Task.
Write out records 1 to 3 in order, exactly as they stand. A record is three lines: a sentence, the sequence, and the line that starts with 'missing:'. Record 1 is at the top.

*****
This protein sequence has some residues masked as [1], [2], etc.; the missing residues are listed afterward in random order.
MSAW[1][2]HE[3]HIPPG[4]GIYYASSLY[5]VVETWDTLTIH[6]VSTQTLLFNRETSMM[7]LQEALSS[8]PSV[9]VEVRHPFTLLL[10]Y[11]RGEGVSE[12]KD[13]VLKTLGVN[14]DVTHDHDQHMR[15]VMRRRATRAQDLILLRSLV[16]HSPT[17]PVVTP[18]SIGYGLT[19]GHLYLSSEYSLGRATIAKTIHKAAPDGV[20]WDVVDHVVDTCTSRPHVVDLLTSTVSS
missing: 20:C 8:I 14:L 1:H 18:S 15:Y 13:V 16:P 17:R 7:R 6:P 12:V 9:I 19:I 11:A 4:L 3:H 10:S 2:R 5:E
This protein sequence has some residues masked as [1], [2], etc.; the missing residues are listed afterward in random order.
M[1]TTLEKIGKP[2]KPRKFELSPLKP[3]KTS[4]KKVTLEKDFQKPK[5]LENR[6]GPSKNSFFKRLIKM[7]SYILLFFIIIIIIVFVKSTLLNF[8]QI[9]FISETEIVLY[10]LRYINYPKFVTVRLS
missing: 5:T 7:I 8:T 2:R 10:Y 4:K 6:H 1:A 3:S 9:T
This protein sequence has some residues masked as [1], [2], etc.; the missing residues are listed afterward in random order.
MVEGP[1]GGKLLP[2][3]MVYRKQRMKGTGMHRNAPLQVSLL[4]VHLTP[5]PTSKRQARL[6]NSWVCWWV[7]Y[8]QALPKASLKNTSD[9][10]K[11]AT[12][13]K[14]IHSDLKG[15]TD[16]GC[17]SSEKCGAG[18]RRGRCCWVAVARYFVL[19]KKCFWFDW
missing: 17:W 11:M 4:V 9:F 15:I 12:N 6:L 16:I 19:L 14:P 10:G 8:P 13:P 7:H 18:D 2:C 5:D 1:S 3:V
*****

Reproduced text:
This protein sequence has some residues masked as [1], [2], etc.; the missing residues are listed afterward in random order.
MSAW[1][2]HE[3]HIPPG[4]GIYYASSLY[5]VVETWDTLTIH[6]VSTQTLLFNRETSMM[7]LQEALSS[8]PSV[9]VEVRHPFTLLL[10]Y[11]RGEGVSE[12]KD[13]VLKTLGVN[14]DVTHDHDQHMR[15]VMRRRATRAQDLILLRSLV[16]HSPT[17]PVVTP[18]SIGYGLT[19]GHLYLSSEYSLGRATIAKTIHKAAPDGV[20]WDVVDHVVDTCTSRPHVVDLLTSTVSS
missing: 20:C 8:I 14:L 1:H 18:S 15:Y 13:V 16:P 17:R 7:R 6:P 12:V 9:I 19:I 11:A 4:L 3:H 10:S 2:R 5:E
This protein sequence has some residues masked as [1], [2], etc.; the missing residues are listed afterward in random order.
M[1]TTLEKIGKP[2]KPRKFELSPLKP[3]KTS[4]KKVTLEKDFQKPK[5]LENR[6]GPSKNSFFKRLIKM[7]SYILLFFIIIIIIVFVKSTLLNF[8]QI[9]FISETEIVLY[10]LRYINYPKFVTVRLS
missing: 5:T 7:I 8:T 2:R 10:Y 4:K 6:H 1:A 3:S 9:T
This protein sequence has some residues masked as [1], [2], etc.; the missing residues are listed afterward in random order.
MVEGP[1]GGKLLP[2][3]MVYRKQRMKGTGMHRNAPLQVSLL[4]VHLTP[5]PTSKRQARL[6]NSWVCWWV[7]Y[8]QALPKASLKNTSD[9][10]K[11]AT[12][13]K[14]IHSDLKG[15]TD[16]GC[17]SSEKCGAG[18]RRGRCCWVAVARYFVL[19]KKCFWFDW
missing: 17:W 11:M 4:V 9:F 15:I 12:N 6:L 16:I 19:L 14:P 10:G 8:P 13:P 7:H 18:D 2:C 5:D 1:S 3:V